The National Oceanic and Atmospheric Association, better known by the abbreviation NOAA, is one of those government bodies that operates in the background of your life. But even though you’re usually unaware of its existence, it’s vitally important. NOAA provides weather and climate data to a huge range of other government offices, as well as to private companies and directly to the people. Crucial government services such as weather tracking and hazardous material cleanup fall under the purview of NOAA, too. But these services could be at risk.
This week, The Washington Post reported that the White House has proposed an unprecedented 17 percent cut to NOAA’s 2018 budget. In light of this news, Inverse composed a list of the top five services we could stand to lose if NOAA’s funding is cut.
Coastal Flood Protection
The National Ocean Service, a department of NOAA, is responsible for helping coastal communities protect themselves from storms and the growing effects of sea level rise. If NOAA is defunded, the National Ocean Service will have fewer resources for coral reef conservation, estuary zone protection, and habitat research that will allow coastal communities to better prepare for natural disasters.
Ever heard of the National Weather Service? Well, it’s part of NOAA. When you get a push notification on your phone that tells you about a coming storm, where do you think the associated data come from? That’s right. NOAA satellites. Budget cuts to NOAA could hurt our ability to track weather events like hurricanes and prepare properly for them. According to NOAA, weather monitoring only costs Americans $3 per year.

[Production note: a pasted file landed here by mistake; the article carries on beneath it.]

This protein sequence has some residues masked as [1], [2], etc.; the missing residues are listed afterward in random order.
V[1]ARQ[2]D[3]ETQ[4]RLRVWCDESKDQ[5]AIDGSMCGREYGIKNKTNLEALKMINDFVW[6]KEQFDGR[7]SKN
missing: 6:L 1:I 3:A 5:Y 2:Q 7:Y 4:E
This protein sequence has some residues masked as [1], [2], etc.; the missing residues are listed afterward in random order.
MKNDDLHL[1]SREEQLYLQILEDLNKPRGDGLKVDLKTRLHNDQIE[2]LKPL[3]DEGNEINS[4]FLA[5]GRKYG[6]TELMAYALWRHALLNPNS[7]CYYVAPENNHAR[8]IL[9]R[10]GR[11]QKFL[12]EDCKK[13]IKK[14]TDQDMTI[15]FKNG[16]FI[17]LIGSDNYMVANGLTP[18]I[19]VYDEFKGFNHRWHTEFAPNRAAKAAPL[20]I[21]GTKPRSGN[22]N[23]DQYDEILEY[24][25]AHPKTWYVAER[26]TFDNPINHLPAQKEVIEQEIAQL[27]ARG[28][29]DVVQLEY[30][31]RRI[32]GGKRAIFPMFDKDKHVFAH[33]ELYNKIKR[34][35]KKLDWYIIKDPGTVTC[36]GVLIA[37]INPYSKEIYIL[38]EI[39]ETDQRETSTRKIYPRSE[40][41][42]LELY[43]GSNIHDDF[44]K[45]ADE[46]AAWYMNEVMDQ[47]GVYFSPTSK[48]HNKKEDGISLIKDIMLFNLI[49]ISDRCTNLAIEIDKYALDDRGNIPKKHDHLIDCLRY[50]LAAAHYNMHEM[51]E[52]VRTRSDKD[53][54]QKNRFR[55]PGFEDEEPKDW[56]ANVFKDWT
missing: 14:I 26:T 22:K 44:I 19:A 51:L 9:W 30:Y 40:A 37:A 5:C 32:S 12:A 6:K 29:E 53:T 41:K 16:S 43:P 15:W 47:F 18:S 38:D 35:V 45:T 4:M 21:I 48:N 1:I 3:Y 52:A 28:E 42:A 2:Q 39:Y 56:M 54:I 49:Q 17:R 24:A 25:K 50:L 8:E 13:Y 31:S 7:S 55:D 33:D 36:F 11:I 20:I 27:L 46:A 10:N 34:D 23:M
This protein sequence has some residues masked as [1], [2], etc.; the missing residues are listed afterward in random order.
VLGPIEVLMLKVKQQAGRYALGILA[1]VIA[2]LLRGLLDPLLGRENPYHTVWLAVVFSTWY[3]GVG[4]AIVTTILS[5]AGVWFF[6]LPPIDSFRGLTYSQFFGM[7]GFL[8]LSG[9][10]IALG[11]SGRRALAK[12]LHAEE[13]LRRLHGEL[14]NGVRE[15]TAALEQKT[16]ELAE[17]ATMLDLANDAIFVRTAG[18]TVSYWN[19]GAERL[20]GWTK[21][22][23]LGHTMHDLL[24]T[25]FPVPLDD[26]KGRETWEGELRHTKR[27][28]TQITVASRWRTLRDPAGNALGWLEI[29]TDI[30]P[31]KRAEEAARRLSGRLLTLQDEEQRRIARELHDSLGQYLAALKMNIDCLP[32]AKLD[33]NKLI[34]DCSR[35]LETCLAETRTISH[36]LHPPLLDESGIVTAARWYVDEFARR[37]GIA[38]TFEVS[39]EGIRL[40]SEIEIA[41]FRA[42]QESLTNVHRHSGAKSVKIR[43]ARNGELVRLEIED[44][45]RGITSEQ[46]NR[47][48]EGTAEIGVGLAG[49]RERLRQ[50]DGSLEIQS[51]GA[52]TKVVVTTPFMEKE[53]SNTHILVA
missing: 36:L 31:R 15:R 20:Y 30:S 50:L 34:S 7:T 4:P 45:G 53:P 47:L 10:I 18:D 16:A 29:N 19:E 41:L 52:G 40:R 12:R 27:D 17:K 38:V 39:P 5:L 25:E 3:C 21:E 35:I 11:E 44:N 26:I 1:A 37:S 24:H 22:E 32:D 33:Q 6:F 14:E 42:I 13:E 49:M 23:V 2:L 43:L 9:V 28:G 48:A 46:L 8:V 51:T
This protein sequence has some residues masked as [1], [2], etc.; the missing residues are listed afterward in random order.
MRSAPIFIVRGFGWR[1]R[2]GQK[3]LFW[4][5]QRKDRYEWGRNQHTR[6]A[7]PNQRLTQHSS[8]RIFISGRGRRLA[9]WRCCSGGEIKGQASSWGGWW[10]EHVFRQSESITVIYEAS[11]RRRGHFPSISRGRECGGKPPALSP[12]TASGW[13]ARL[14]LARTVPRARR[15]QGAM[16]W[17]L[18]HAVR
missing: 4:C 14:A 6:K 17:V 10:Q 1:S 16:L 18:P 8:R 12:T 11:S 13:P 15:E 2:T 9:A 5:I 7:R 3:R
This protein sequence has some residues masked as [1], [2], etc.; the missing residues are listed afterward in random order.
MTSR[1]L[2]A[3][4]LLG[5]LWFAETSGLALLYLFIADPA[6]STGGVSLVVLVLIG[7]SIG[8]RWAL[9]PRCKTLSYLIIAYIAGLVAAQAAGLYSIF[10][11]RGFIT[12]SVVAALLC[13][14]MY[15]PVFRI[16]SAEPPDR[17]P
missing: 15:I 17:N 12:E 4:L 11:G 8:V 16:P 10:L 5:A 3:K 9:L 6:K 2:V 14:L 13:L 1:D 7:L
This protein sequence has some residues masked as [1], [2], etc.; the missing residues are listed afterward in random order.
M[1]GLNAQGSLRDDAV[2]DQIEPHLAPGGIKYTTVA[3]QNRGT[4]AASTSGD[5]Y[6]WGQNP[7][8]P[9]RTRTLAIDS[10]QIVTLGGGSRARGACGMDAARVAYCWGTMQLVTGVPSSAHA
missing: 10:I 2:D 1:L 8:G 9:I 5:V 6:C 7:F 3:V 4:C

“Cutting NOAA’s satellite budget will compromise NOAA’s mission of keeping Americans safe from extreme weather and providing forecasts that allow businesses and citizens to make smart plans,” former NOAA administrator Jane Lubchenco told The Washington Post.
Oil Spill Clean-Up
Are we starting to see a pattern here? NOAA is behind a lot more than you might think. The Office of Response and Restoration is the NOAA office responsible for helping coastal communities clean up after hazardous events like oil and chemical spills. This is the office that spearheaded the response to the devastating 2010 Deepwater Horizon oil spill in the Gulf of Mexico that released millions of barrels of oil into sensitive fisheries. Cuts to NOAA funding could put this office at risk.
The insurance industry relies on NOAA for accurate, localized data on flood patterns and weather trends. These data form the basis of the risk management calculations that allow insurance companies to properly assess levels of insurance for homeowners.
Sea Grant, a program that supports 33 college programs that do research on coastal and oceanic health, could be cut entirely under the proposed budget. The $73 million program helps train the next generation of fisheries, climate, and coastal ecosystems researchers. But under the new budget plan, these programs would lose funding.
This proposed budget, which is based on documents obtained by The Washington Post, is not yet finalized. The final numbers could end up being different from the ones currently reported. Hopefully, the government will listen to scientific experts and refrain from making such drastic cuts to the NOAA budget.
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